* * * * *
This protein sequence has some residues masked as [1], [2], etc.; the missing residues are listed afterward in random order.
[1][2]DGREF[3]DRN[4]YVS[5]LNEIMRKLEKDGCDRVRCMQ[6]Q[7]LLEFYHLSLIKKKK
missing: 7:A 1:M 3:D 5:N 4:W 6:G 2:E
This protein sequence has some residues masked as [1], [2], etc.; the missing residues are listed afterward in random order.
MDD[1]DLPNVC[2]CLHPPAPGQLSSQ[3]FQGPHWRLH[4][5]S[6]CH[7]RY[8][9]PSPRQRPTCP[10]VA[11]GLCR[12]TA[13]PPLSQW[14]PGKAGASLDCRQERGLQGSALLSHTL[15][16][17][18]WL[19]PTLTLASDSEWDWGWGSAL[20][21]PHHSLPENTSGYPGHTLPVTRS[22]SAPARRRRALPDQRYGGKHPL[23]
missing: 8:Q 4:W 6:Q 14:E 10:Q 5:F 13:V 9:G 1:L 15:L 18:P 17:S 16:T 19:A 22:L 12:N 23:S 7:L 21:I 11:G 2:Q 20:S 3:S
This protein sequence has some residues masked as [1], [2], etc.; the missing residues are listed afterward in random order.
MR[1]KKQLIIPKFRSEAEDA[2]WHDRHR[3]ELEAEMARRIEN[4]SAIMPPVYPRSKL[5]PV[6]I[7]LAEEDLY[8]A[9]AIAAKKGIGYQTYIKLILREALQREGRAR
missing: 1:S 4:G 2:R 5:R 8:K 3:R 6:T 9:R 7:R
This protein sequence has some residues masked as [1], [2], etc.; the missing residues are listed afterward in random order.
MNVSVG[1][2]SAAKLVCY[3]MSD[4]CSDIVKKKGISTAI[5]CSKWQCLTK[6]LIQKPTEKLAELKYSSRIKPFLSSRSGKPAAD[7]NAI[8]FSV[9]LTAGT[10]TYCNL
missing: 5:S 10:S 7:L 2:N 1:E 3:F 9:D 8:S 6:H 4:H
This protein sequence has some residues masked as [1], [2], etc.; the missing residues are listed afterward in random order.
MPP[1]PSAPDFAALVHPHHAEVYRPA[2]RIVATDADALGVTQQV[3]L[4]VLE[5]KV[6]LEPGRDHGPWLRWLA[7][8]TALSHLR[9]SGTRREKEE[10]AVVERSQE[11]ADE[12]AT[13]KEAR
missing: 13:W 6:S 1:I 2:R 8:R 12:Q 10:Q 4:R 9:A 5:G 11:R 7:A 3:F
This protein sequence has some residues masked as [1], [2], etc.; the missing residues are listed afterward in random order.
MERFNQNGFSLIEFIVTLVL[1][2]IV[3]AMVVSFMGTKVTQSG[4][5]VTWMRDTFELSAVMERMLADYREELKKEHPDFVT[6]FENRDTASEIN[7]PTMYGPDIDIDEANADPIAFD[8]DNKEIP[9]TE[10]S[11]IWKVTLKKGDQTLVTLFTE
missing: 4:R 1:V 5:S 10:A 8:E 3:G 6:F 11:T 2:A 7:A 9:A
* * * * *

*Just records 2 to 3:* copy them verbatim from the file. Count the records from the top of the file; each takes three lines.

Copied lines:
This protein sequence has some residues masked as [1], [2], etc.; the missing residues are listed afterward in random order.
MDD[1]DLPNVC[2]CLHPPAPGQLSSQ[3]FQGPHWRLH[4][5]S[6]CH[7]RY[8][9]PSPRQRPTCP[10]VA[11]GLCR[12]TA[13]PPLSQW[14]PGKAGASLDCRQERGLQGSALLSHTL[15][16][17][18]WL[19]PTLTLASDSEWDWGWGSAL[20][21]PHHSLPENTSGYPGHTLPVTRS[22]SAPARRRRALPDQRYGGKHPL[23]
missing: 8:Q 4:W 6:Q 14:E 10:Q 5:F 13:V 9:G 1:L 15:L 18:P 17:S 16:T 19:A 22:L 12:N 23:S 7:L 21:I 11:G 2:Q 20:S 3:S
This protein sequence has some residues masked as [1], [2], etc.; the missing residues are listed afterward in random order.
MR[1]KKQLIIPKFRSEAEDA[2]WHDRHR[3]ELEAEMARRIEN[4]SAIMPPVYPRSKL[5]PV[6]I[7]LAEEDLY[8]A[9]AIAAKKGIGYQTYIKLILREALQREGRAR
missing: 1:S 4:G 2:R 5:R 8:K 3:R 6:T 9:R 7:R